Plaintiff, a resident of Memphis, Tennessee, who attended a Memphis City Council public meeting, which was a “remand hearing,” during which Plaintiff sought to overturn the rejection of his plan for re-subdivision of a lot he owned in the Belle Meade Subdivision. The plan had been rejected by the Land Use Control Board (“LUCB”), an agent of both the City and of Shelby County. Plaintiff asserted that he had filed his application for re-subdivision in 2011 during the effective period of the original version of the Unified Development Code (“UDC”). The UDC was later amended several times through amendments adopted by the City Council and Shelby County Board of Commissioners. Plaintiff alleged that the Defendants did not apply ZTA 14-001, the then-applicable zoning law, or any amendments to the UDC, when denying his application, and that Defendants violated his due process rights by enacting ZTA 15-001, which was initiated by the City Council and drafted by Josh Whitehead, director of planning for the Office of Planning and Development (“OPD”), under the direction of Allan Wade, counsel for the City Council.
ZTA 15-001 amended UDC Section 9.7.7H to read that the Section “only applies to proposed subdivisions within the City of Memphis and that the LUCB or City Council may reject a preliminary plan if…the subdivision is not in keeping with the character…in the neighborhood.” Plaintiff alleged that ZTA 15-001 was not enacted in accordance with the UDC 9.3.3 Application Requirements, which required that an application for the amendment be submitted at least thirty-five days before the LUCB could consider it. Moreover, Plaintiff alleged that there was not adequate public notice of the hearing to consider the amendment and that a staff report was published on April 30, 2015, stating that the amendment resolution had been passed on May 5, 2015, which suggested that, in violation of the Open Meetings Act, advance notice had been given to Whitehead that the resolution would pass. As of the date the court decided this case, Plaintiff no longer owned the property he sought to subdivide, since he sold his entire interest on October 16, 2015. In this case, the court reviewed Defendant Shelby County Government’s Motion to Dismiss Plaintiff’s Amended Complaint and Defendants City of Memphis and Memphis City Council’s Motion to Dismiss Plaintiff’s First Amended Complaint.
At the outset, the court granted Shelby County’s motion to dismiss, given the lack of involvement of Shelby County in the consideration and subsequent enactment of ZTA 15-001. However, the court determined that the City Defendants were not immune from liability under 42 U.S.C. § 1983 because plaintiff plausibly alleged a pattern of conformance, as prior years’ amendments were enacted following a particular procedure that was not utilized when enacting the 2015 amendment. Despite this, Plaintiff’s substantive and procedural due process claims were dismissed. Plaintiff failed to assert a protected property interest because he did allege that he was deprived of economically viable use of his property, but rather only that he was denied the right to subdivide it. Furthermore, while Plaintiff did sufficiently allege a protected liberty interest, this claim failed because he did not allege facts to support that his liberty interest was denied with “extreme irrationality,” or that he had been denied notice and an opportunity to be heard.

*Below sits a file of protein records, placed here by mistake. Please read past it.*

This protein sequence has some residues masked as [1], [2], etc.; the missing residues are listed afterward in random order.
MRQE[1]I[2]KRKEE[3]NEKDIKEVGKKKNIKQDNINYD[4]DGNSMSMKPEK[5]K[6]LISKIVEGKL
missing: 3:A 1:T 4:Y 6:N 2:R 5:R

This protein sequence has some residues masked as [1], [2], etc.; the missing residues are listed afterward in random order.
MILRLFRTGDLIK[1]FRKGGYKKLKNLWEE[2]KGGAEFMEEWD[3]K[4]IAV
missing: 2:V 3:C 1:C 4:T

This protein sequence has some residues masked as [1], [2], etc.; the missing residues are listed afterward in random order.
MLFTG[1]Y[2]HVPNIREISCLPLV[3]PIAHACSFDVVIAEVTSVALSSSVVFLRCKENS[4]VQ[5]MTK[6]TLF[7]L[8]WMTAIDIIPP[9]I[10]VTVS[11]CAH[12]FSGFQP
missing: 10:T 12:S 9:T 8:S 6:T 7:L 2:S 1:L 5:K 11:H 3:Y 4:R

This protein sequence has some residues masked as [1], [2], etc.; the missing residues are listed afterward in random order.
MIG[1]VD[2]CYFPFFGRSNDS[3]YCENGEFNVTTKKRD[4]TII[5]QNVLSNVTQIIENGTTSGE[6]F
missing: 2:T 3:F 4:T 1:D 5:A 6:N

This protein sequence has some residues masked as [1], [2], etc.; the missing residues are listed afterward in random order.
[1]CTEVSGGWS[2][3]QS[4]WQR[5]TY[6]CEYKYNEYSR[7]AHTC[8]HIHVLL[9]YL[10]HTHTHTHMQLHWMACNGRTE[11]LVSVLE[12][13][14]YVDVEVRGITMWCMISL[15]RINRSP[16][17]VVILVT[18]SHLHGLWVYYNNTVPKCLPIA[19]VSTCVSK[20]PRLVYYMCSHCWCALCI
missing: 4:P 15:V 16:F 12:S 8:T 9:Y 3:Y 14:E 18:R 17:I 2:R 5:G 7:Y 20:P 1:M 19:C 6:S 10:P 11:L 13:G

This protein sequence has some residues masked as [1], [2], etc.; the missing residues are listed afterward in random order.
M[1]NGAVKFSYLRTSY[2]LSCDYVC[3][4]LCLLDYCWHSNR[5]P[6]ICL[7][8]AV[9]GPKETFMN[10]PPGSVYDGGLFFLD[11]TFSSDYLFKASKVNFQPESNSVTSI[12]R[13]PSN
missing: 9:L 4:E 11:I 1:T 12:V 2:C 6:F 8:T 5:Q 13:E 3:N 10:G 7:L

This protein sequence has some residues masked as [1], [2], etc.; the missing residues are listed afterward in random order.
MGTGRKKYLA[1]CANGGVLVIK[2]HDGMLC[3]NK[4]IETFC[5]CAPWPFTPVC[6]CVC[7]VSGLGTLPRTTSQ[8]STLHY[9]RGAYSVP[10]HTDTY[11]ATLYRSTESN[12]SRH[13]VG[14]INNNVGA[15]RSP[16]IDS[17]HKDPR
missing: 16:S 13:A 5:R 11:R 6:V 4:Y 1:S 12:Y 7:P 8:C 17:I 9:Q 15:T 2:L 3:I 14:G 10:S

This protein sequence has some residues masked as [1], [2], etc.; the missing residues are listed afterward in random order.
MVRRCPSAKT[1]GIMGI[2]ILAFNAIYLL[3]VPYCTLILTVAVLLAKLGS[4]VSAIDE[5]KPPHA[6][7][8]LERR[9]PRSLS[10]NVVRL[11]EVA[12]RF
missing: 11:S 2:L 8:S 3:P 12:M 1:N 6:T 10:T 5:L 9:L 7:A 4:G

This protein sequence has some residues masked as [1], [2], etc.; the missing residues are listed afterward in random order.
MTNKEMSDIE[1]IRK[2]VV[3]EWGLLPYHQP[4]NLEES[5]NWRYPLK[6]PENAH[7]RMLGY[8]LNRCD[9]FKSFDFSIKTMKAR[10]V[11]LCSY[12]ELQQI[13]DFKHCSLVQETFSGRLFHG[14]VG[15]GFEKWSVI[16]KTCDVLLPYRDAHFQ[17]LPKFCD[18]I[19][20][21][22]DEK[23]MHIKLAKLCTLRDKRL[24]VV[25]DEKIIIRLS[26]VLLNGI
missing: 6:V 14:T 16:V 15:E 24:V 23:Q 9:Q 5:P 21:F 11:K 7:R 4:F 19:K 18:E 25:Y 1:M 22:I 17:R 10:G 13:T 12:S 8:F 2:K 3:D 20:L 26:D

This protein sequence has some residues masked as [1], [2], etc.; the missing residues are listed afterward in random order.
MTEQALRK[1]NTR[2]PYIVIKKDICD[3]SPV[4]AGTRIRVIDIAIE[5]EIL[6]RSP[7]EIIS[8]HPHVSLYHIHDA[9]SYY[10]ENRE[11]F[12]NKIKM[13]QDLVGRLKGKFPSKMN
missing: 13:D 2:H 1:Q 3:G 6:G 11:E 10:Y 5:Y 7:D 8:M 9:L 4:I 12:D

The court next found that the City of Memphis did not violate Plaintiff’s equal protection rights because similarly-situated individuals, those seeking to subdivide properties within the City of Memphis, were treated no differently under ZTA 15-001. Plaintiff’s conspiracy claim also failed because Plaintiff had not asserted membership in any class that was the basis of discriminatory animus by any alleged conspirator, and because employees of an entity cannot conspire among themselves because they are treated as one entity. Finally, the court granted dismissal of Plaintiff’s Open Meetings Act claim, as notice of the meeting was given in the Daily News, and there was no allegation that the proceedings were conducted in secret. Moreover, the court found that failing to specify the content discussed did not make the notice inadequate, in light of the multiple purposes of the meeting.
Wills v Memphis, 2016 WL 1651878 (WD TN 4/25/2016)